Directed by: Karyn Kusama
Written by: Phil Hay & Matt Manfredi
Starring: Logan Marshall-Green, Emayatzy Corinealdi, Michiel Huisman and Tammy Blanchard
Will wants to believe something is wrong. From the moment he arrives at his ex-wife’s sleek home overlooking Los Angeles, everything seems a bit out of place. It’s not just what Eden (Tammy Blanchard) and her new husband David (Michiel Huisman) are hiding, it’s what they’re telling everyone. This is the first time Will (Logan Marshall-Green) has visited the home in two years, since tragedy did irreparable damage to he and Edie’s relationship. He is still shaken up by it, but she seems much more composed.
Eden’s newfound serenity is eerie and disingenuous. In The Invitation’s well-placed flashback sequences, triggered by Will’s memories of particular rooms in the home, she’s frantic and violent in the aftermath of the tragic event. Now she slinks through the same home like Lana Del Rey with a less well guarded secret. What are she and David hiding, exactly? They reveal quite a bit, like how they went to Mexico and learned to purge themselves of guilt and sadness with a mysterious organization. Everyone at the dinner party, which includes Will’s new girlfriend Kira (Emaytzy Corinealdi), five of he and Eden’s mutual friends and two that she and David know for this cult-like healing group, is shown a kind of recruitment video for the group. In it, a calmly assured man hovers over a dying woman, explaining how the others in the room are absorbing her spirit as she passes away.
Instead of switching to a full screen when the video is played, director Karyn Kusama scans the room, hovering over the uncomfortable faces of the guests and the serene expressions of the people who buy into The Invitation. Kusama builds an increasingly intense mood of dread by honing in on Will’s discomfort, using Theodore Shapiro’s score to make the hosts’ smiles and generosity seem more and more unsettling. The gloss that Eden seems to have over her life upsets and disturbs Will more than anything, even a video of a woman dying. He questions her new husband when he locks the door and takes away the key, and pushes even harder when the couple tries to convince an uncomfortable guest to stay.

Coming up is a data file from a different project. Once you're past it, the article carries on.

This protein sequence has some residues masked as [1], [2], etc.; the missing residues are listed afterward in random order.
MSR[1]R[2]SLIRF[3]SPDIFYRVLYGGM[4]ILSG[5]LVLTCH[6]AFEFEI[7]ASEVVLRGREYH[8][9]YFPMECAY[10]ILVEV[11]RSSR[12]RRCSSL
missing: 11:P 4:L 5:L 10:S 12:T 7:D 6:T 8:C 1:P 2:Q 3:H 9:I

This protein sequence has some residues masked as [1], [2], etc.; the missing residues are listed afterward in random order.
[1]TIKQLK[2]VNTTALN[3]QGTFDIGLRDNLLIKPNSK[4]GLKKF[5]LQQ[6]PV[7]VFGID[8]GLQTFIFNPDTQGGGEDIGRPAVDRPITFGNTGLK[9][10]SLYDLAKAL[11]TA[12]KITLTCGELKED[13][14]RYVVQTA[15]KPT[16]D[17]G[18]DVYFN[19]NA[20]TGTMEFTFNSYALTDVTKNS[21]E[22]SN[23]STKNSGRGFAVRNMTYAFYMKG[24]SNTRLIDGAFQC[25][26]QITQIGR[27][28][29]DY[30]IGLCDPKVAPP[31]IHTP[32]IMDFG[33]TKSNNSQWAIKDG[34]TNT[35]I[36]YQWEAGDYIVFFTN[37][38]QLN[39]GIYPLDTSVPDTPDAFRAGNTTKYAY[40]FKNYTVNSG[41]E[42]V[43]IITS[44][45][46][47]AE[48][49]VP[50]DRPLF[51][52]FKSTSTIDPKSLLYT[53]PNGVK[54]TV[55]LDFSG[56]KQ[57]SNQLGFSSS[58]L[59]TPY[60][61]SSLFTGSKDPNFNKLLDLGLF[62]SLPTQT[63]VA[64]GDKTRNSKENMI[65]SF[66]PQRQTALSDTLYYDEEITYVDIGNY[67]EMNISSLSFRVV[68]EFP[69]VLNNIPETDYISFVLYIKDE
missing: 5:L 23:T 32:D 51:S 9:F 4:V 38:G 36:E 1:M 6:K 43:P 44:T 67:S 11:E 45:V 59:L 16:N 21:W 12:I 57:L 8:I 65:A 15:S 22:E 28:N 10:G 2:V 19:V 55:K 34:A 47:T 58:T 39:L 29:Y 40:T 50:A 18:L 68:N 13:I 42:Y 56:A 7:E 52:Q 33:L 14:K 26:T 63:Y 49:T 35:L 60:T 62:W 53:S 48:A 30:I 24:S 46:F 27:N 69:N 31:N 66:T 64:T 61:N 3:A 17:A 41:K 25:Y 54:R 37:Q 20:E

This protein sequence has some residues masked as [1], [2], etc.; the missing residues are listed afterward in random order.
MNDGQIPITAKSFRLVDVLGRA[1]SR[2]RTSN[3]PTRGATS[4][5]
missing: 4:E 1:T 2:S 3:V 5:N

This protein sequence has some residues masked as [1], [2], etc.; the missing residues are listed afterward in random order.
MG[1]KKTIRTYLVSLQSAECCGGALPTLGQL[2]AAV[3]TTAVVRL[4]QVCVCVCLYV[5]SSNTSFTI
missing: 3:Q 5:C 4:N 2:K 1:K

Will wants to see the crack in their chipper demeanor, for them to admit that they’re hiding something. Though the movie shares his unease, it doesn’t let on whether or not his suspicions are completely valid. Strange as Eden and David might seem, they’re very inviting. Their unfamiliar guests from Mexico, a free-spirited woman named Sadie (Lindsay Burdge) and a quietly assured man named Pruitt (John Carroll Lynch), seem much more dangerous. Carroll Lynch in particular is an imposing screen presence. His arrival signals menace from the get-go, though it isn’t until he tells a disturbingly calm anecdote that people start to get uneasy.
Kusama’s film is relentlessly suspenseful. The lavish home where the movie is almost entirely set has a sinister night glow to it; as the evening wears on, it seems more and more unlikely that people can actually leave when they want to. Thinking back on The Invitation, I was reminded of a quote from David Fincher’s 2011 adaptation of The Girl With the Dragon Tattoo. In the scene where a key villain reveals himself, he takes some time to gloat to his prey:
“Why don’t people trust their instincts? They sense something is wrong, someone is walking too close behind them… You knew something was wrong but you came back into the house. Did I force you, did I drag you in? No. All I had to do was offer you a drink. It’s hard to believe that the fear of offending can be stronger than the fear of pain. But you know what? It is.”
There is no such monologue here, but The Invitation thrives on the tension created by breaking unspoken social rules. Eden, David and the other two cult members politely but forcefully push the other guests to reveal their true desires (and to keep drinking wine), but why? This can include something as simple as asking David for cocaine or asking another (married) character for a kiss. Kusama often often pulls back the camera to survey the group dynamic, punctuating these scenes with close-ups of WIll’s paranoid glances.
Many of the characters are forgettable and thinly sketched, even as they’re pushed to indulge in their fantasies. However, the script, by Phil Hay and Matt Manfredi, works because it weaponizes its hosts’ politeness. Huisman gives David’s tender, confident masculinity wicked undertones simply by holding eye contact with Will and the others for a second or two too long. Blanchard’s Eden has outbursts of anger that she quickly patches up by retrieving more wine and profusely apologizing. When The Invitation does descend into violence in its final third, it’s shocking not because it happens but because of how it happens. Kusama has created a potent examination of repressed grief that is calmly, calculatedly terrifying.